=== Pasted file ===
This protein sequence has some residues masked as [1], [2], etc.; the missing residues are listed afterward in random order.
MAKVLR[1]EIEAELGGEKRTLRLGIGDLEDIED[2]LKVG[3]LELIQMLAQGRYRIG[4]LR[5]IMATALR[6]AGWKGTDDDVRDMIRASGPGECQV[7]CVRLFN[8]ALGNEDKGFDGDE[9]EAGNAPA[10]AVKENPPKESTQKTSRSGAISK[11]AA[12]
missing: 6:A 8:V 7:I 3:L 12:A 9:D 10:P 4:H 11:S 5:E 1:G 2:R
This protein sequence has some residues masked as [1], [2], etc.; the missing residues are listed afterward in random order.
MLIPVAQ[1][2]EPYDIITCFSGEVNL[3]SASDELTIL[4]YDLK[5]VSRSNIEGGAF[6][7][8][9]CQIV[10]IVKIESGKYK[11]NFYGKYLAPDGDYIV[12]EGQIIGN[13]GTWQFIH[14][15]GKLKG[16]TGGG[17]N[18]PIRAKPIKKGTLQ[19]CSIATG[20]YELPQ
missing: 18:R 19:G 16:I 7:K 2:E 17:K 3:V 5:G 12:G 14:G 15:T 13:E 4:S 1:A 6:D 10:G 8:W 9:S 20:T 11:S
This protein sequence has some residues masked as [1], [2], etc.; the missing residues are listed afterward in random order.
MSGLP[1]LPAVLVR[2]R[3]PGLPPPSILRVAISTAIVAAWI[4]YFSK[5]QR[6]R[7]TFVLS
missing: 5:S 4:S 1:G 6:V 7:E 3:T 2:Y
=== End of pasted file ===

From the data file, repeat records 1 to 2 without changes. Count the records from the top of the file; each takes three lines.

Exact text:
This protein sequence has some residues masked as [1], [2], etc.; the missing residues are listed afterward in random order.
MAKVLR[1]EIEAELGGEKRTLRLGIGDLEDIED[2]LKVG[3]LELIQMLAQGRYRIG[4]LR[5]IMATALR[6]AGWKGTDDDVRDMIRASGPGECQV[7]CVRLFN[8]ALGNEDKGFDGDE[9]EAGNAPA[10]AVKENPPKESTQKTSRSGAISK[11]AA[12]
missing: 6:A 8:V 7:I 3:L 12:A 9:D 10:P 4:H 11:S 5:E 1:G 2:R
This protein sequence has some residues masked as [1], [2], etc.; the missing residues are listed afterward in random order.
MLIPVAQ[1][2]EPYDIITCFSGEVNL[3]SASDELTIL[4]YDLK[5]VSRSNIEGGAF[6][7][8][9]CQIV[10]IVKIESGKYK[11]NFYGKYLAPDGDYIV[12]EGQIIGN[13]GTWQFIH[14][15]GKLKG[16]TGGG[17]N[18]PIRAKPIKKGTLQ[19]CSIATG[20]YELPQ
missing: 18:R 19:G 16:I 7:K 2:E 17:K 3:V 5:G 12:G 14:G 15:T 13:E 4:S 1:A 6:D 10:G 8:W 9:S 20:T 11:S